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London Bridge in Arizona

There is the children’s rhyme about London Bridge falling down. Well in the mid-20th century the bridge was in really bad shape and could have fallen down. The weight of cars going over it was beginning to push the bridge down into the Thames River. So in 1968, the bridge was being auctioned off to make room for a new bridge. 

It was a man from Arizona named Robert McCulloch who made the winning bid. He was the creator of the resort community Lake Havasu City. By reconstruction of the London Bridge in Arizona, he figured it would draw in more tourists. So he paid $2.46 million and the bridge was disassembled and the stones numbered. 

All of the pieces were shipped and the voyage went through the Panama Canal on its way to California. When the ship arrived at the Port of Long Beach the rest of the way was by truck to Arizona where it was reconstructed. The bridge was completed in 1971. So if you have a chance to visit Lake Havasu City you can see the London Bridge.


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  1. The “London Bridge” really did collapse in Australia, never to arise again.

    “London Bridge on the Great Ocean Road, Victoria, Australia

    Before 1990, London Bridge was exactly that – a bridge that connected the arch of land to the mainland. It got its name from its likeness to its namesake, before being later known as the London Arch. All due to its massive structure collapse on the 15th of January 1990, with part of the bridge collapsing into the ocean. Leaving behind a chunk of land isolated in the ocean. However, it didn’t just leave the land isolated though, but tragically leave two tourists stranded. Kelli Harrison and David Darrington were sightseeing at the time, and were suddenly cut off from the mainland, having to wait hours before they could be rescued by a helicopter. There are other rumours surrounding this story, with some people saying that the couple were actually conducting an affair and the newsworthy story blew their cover, but it has yet to be confirmed.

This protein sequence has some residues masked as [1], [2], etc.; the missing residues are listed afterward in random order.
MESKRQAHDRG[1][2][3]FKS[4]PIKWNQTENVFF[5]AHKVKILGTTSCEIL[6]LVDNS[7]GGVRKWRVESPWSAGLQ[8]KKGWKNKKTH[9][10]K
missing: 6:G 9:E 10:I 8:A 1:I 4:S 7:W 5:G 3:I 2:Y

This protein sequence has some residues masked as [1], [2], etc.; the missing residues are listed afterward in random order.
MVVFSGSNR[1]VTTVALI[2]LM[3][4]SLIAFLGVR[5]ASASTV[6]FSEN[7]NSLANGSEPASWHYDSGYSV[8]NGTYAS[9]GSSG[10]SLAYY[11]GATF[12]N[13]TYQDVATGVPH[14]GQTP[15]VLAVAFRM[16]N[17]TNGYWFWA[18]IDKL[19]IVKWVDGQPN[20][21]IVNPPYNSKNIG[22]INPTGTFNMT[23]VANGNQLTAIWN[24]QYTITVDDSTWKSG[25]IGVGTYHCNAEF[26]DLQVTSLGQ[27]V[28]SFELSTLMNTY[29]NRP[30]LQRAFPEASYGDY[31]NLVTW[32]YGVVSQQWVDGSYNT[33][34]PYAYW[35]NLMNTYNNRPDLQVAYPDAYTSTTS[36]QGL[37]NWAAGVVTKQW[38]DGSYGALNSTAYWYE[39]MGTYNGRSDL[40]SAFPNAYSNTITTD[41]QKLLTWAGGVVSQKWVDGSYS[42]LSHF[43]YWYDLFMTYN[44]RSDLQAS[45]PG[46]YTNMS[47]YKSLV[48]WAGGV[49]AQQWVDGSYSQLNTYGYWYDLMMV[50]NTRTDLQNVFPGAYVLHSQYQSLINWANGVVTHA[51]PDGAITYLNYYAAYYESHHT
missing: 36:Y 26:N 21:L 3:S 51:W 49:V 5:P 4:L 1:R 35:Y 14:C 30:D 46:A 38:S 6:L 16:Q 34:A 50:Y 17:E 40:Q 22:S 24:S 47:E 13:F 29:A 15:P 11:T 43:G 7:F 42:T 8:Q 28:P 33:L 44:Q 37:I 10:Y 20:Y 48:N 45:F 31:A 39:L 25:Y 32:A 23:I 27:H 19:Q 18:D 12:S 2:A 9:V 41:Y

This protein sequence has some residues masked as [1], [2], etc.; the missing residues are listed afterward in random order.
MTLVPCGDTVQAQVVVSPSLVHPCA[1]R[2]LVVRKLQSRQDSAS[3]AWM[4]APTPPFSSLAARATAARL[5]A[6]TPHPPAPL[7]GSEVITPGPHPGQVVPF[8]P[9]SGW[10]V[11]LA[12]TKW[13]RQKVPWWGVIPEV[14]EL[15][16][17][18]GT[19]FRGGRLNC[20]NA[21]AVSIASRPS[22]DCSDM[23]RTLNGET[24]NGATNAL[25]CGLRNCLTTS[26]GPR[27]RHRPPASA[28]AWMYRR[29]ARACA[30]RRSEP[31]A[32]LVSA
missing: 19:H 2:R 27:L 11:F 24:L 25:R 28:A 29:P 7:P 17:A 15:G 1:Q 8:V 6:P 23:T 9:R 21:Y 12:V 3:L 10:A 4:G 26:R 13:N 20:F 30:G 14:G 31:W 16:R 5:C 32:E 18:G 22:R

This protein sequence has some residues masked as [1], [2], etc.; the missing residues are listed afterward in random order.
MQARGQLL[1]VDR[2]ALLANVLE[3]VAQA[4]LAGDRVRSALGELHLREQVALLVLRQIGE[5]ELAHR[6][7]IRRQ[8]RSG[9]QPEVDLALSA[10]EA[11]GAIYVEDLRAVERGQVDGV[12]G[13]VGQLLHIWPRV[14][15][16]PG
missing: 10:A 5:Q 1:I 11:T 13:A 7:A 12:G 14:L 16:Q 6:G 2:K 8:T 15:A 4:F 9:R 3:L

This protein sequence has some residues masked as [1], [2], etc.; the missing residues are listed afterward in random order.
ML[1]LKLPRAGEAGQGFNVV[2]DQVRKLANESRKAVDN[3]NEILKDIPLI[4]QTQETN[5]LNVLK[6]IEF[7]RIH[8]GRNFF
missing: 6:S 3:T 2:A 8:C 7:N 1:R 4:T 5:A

The collapse of the London Bridge highlights the everchanging structure of this coast. With the rocky sandstone cliff shoreline slowly crumbling and shifting in structure due to the continuous erosion of weather and sea. Transforming the region into a new sight every century or so.”

    taken from:


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